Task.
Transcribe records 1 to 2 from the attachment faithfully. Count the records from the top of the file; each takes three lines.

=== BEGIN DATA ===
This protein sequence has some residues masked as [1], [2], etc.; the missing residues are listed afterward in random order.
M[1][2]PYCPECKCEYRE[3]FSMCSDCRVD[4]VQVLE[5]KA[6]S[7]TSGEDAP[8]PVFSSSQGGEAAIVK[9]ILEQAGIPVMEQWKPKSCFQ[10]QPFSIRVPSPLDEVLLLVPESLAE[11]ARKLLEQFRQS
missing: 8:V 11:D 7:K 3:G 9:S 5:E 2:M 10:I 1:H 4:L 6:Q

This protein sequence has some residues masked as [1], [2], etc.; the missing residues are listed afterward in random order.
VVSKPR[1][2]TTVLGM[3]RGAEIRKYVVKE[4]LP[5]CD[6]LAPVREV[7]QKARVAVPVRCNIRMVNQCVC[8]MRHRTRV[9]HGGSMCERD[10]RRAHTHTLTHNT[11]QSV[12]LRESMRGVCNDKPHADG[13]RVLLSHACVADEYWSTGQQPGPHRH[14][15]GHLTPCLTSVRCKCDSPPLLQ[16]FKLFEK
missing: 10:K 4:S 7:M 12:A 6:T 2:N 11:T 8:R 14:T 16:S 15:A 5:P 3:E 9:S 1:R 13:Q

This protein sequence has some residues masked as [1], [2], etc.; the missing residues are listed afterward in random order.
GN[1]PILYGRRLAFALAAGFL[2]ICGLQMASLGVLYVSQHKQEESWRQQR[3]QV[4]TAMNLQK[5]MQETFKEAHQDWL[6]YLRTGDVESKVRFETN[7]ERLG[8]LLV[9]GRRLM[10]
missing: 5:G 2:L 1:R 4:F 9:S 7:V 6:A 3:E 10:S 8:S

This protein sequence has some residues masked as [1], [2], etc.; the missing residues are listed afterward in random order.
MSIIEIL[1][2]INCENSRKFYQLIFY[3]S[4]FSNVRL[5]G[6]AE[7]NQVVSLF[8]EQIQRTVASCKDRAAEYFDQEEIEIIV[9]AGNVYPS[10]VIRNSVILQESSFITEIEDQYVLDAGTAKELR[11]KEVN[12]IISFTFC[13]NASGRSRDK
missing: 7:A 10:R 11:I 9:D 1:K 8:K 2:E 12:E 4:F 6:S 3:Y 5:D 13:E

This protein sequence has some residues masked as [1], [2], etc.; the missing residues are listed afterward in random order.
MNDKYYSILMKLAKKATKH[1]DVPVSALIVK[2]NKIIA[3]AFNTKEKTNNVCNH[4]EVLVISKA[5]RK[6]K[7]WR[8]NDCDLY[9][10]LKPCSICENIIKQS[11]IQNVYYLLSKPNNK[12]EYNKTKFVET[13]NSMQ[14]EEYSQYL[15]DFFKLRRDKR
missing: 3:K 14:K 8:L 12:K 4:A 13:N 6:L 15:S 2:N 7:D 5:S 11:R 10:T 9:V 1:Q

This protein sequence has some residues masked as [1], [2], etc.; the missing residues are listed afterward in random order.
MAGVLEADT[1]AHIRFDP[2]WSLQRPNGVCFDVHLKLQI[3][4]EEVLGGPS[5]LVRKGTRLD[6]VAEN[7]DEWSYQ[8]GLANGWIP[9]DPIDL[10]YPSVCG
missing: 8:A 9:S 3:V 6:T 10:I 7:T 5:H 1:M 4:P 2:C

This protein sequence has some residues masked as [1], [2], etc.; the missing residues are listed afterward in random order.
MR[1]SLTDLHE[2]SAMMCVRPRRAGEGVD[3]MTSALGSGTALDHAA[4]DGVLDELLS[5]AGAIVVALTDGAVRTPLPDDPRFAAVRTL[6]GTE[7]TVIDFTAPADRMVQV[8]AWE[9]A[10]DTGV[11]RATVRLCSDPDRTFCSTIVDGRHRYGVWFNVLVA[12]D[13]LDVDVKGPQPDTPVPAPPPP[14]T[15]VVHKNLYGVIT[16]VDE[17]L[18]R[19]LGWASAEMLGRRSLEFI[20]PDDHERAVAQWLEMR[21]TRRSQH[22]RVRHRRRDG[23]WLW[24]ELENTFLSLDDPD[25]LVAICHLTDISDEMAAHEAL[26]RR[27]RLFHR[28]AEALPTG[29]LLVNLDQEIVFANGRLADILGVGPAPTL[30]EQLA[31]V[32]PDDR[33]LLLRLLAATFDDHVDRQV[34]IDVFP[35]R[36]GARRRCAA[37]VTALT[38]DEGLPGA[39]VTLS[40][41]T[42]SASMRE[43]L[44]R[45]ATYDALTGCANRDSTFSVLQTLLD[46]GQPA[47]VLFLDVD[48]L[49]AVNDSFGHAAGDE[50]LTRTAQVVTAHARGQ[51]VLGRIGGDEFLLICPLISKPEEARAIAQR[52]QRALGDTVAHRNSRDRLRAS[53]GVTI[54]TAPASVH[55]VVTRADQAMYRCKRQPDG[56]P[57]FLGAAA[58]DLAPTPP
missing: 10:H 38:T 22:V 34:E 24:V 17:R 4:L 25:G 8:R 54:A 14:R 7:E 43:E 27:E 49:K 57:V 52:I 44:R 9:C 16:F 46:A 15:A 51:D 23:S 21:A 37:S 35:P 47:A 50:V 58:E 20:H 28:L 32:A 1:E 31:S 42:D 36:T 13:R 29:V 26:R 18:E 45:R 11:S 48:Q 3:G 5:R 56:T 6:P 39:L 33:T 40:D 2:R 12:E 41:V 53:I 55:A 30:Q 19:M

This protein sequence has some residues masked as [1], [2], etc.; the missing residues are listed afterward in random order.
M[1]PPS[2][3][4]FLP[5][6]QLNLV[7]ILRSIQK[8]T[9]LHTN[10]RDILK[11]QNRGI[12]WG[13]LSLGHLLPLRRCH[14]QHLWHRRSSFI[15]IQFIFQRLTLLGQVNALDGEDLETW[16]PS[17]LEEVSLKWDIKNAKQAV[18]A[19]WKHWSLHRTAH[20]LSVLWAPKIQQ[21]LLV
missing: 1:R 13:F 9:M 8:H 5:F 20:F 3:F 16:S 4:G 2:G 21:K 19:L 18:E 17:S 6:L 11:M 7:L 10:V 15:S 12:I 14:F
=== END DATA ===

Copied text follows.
This protein sequence has some residues masked as [1], [2], etc.; the missing residues are listed afterward in random order.
M[1][2]PYCPECKCEYRE[3]FSMCSDCRVD[4]VQVLE[5]KA[6]S[7]TSGEDAP[8]PVFSSSQGGEAAIVK[9]ILEQAGIPVMEQWKPKSCFQ[10]QPFSIRVPSPLDEVLLLVPESLAE[11]ARKLLEQFRQS
missing: 8:V 11:D 7:K 3:G 9:S 5:E 2:M 10:I 1:H 4:L 6:Q

This protein sequence has some residues masked as [1], [2], etc.; the missing residues are listed afterward in random order.
VVSKPR[1][2]TTVLGM[3]RGAEIRKYVVKE[4]LP[5]CD[6]LAPVREV[7]QKARVAVPVRCNIRMVNQCVC[8]MRHRTRV[9]HGGSMCERD[10]RRAHTHTLTHNT[11]QSV[12]LRESMRGVCNDKPHADG[13]RVLLSHACVADEYWSTGQQPGPHRH[14][15]GHLTPCLTSVRCKCDSPPLLQ[16]FKLFEK
missing: 10:K 4:S 7:M 12:A 6:T 2:N 11:T 8:R 14:T 16:S 15:A 5:P 3:E 9:S 1:R 13:Q